Candy Lawson trial focuses on tiny closet, brother's death in Kentucky

Candy Lawson sits in court on Thursday during her trial for unlawful imprisonment, abuse and...
Candy Lawson sits in court on Thursday during her trial for unlawful imprisonment, abuse and embezzlement related to her adoptive sister, Dianna. (WJRT)
Published: Sep. 14, 2017 at 6:35 PM EDT
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(9/14/2017) - Jurors in the Candy Lawson trial got a feel for exactly how small the closet was where the Corunna woman's sister was locked up for seven years.

They also heard from authorities in Kentucky, where Lawson's brother died in her care under similar circumstances years ago.

Lawson is facing charges of unlawful imprisonment, abuse and embezzlement related to Dianna's case.

Police found Lawson's special needs sister Dianna locked in a closet in Lawson's home in July 2015. Dianna weighed only 74 pounds at the time.

Lawson's legal team has argued over the past couple days that the closet was sufficient for Dianna while Lawson's home was undergoing some construction work.

A Michigan State Police detective measured the closet six months later. A wall had been removed, but he said he was able to determine the exact size of the space using a gap in the ceiling.

"What we did find was in the ceiling, there was a gap in the drywall, indicating that there had previously been a wall in that location," said Michigan State Police Det. Sgt. Mark Pendergraff. "So using that gap in the drywall in the ceiling, which ran in an L-shape, I took measurements from that gap for a width of that prior room."

He showed the jury a mockup of the closet in the courtroom using a measured posterboard and buckets from Home Depot. The closet measured 7 feet by 4-foot-2 by 8 feet. One five-gallon bucket was found half full of human waste in the closet with Dianna the night police freed her.


Pedergraff also testified about the embezzlement charge Lawson is facing.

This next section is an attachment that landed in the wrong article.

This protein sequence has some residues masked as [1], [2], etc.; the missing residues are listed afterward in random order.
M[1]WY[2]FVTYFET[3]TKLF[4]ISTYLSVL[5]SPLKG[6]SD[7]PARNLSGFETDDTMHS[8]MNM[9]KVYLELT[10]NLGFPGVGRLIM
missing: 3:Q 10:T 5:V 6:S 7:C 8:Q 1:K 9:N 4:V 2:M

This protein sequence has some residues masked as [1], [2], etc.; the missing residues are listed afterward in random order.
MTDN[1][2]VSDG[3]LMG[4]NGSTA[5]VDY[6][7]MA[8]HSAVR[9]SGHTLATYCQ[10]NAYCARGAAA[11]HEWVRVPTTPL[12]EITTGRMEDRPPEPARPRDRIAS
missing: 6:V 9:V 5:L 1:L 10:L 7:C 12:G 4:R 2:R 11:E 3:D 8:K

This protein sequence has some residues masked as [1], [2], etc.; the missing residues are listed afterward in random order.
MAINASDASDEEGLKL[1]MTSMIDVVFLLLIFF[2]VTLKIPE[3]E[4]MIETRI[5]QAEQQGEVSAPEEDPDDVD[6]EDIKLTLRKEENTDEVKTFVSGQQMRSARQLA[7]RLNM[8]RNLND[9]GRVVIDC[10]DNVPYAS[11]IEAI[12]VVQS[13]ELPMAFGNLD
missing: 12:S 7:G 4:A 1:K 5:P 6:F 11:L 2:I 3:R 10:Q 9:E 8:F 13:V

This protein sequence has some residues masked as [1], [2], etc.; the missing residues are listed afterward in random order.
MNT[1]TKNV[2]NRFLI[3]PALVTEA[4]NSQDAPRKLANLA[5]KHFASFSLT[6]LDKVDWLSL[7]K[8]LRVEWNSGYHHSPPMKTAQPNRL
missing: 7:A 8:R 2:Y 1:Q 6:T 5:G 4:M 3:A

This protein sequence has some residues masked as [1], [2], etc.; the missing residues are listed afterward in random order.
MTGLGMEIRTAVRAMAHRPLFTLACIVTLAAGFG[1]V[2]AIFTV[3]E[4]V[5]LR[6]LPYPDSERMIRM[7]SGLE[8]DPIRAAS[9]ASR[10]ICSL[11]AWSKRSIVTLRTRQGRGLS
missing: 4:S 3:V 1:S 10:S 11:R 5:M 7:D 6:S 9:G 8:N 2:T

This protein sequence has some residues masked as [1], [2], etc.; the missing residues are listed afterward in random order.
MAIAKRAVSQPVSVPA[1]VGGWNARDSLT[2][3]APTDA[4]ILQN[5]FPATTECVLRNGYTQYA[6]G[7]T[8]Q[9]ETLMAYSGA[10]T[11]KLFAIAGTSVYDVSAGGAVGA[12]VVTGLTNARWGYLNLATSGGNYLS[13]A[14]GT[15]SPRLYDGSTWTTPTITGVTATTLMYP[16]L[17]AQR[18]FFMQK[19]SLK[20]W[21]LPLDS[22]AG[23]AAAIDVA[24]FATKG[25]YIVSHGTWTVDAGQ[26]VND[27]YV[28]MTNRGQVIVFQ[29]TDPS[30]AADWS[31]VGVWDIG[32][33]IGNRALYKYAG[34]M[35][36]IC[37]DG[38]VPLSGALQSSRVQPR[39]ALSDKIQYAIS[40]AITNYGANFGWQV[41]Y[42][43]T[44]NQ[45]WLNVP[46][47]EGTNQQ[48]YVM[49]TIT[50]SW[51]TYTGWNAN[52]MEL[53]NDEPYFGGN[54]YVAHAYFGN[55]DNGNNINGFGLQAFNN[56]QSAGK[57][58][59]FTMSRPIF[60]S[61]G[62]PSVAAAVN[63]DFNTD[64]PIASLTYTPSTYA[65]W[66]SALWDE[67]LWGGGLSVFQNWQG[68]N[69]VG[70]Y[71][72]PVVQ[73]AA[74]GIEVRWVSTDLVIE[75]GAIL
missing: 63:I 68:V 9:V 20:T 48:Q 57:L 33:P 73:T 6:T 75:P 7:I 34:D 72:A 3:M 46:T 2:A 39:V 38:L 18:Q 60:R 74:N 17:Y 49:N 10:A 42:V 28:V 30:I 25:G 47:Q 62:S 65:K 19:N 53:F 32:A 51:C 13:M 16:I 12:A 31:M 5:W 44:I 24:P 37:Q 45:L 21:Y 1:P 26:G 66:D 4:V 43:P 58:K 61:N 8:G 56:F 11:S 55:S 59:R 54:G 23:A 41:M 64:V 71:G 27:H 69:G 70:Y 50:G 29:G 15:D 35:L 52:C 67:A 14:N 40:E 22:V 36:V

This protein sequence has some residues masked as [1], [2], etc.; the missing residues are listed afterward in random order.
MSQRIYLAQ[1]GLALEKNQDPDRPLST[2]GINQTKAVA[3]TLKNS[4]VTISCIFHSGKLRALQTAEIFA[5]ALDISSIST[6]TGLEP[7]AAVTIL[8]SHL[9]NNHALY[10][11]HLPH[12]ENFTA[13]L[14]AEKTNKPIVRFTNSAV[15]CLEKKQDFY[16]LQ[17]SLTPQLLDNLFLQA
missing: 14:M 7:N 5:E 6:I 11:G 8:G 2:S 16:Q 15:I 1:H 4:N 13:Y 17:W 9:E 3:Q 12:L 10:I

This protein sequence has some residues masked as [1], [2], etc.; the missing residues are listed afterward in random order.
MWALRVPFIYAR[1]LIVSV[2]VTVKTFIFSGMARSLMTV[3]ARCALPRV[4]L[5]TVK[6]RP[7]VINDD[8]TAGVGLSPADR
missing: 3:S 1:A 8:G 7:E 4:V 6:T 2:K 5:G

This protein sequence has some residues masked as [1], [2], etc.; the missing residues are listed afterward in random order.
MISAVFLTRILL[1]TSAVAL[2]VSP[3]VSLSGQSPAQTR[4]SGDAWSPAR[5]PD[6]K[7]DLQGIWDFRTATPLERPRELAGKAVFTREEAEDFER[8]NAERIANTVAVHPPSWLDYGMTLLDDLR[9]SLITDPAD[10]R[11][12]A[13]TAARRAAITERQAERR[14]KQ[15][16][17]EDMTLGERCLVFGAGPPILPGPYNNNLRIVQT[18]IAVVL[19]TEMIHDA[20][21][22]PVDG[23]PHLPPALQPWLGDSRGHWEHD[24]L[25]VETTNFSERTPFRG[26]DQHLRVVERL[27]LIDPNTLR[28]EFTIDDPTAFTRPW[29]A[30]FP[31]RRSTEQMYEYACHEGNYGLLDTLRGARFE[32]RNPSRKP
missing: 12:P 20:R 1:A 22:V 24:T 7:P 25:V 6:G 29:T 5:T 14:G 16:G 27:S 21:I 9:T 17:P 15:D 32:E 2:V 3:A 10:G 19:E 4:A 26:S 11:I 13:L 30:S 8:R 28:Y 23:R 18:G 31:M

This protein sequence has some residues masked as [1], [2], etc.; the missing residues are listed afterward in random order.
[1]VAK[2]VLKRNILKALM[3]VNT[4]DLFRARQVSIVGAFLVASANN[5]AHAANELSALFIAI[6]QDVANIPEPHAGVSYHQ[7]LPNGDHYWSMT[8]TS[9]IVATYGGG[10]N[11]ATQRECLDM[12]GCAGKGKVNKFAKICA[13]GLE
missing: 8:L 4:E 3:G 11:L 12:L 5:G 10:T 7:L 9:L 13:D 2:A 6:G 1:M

He accessed bank records dating back to when Lawson moved to Michigan in May 2013. From then until Dianna was found in July 2015, Lawson received nearly $19,000 in government benefits.

However, Pendergraff said there were no reports filed during those year accounting for how that money was spent. The day Dianna was found, the bank account receiving the government benefits had a balance of only $4.58.

"The pattern that I found was within one to two days after the amount was deposited into the account, there are ATM withdrawals for cash almost in the amount of what was deposited," he said.


Jurors also heard allegations from Kentucky authorities about an adoptive brother who died there years before Dianna was found nearly starved to death.

Lawson took her adoptive siblings Dianna and Justin Churchill into her care when her mother died 10 years ago. Neither can speak or hear and both are considered mentally challenged.

Justin Churchill died in 2009 under Lawson's care from similar circumstances. Kentucky police officers testified that he was just 60 pounds when he died.

Prosecutors showed disturbing photos of Justin and drew similarities to Dianna's condition when she was found in Shiawassee County. Police from Kentucky said Justin was also little more than skin and bones.

Kentucky police talked about the interviews they had with Lawson after Churchill's death.

"She stated that he had been vomiting and he had been hiding some food in his room. And, that she had tried to get -- I think it was Pepto Bismol, Immodium and stuff like that for him," said Alfred Kevin Calhoon of the Kentucky State Police.

Lawson claimed her adoptive brother was suffering from the flu when he died and that's why his weight withered to only 60 pounds. She told detectives Justin was allowed to eat whatever he wanted whenever he felt like eating.

However, his death certificate listed malnourishment as a contributing factor to his death.

Lawson has not been charged for Justin's death, but Kentucky State Police troopers said they couldn't rule out charges in that state later.

Lawson's attorneys fought against releasing information about Justin's death to the jury. But prosecutors won a ruling from the Michigan Supreme Court before the trial allowing the evidence.

"This shows her state of mind, her mentality, how her thinking process and how she treated these disabled siblings," said Shiawassee County Prosecutor Dean Finnegan.

Candy Lawson's attorney, Amy Husted, says she is innocent.

"This has been very hard on her because she truly loved Dianna and Justin and she feels that she was taking care of them, doing the best that she could to take care of them," Husted said.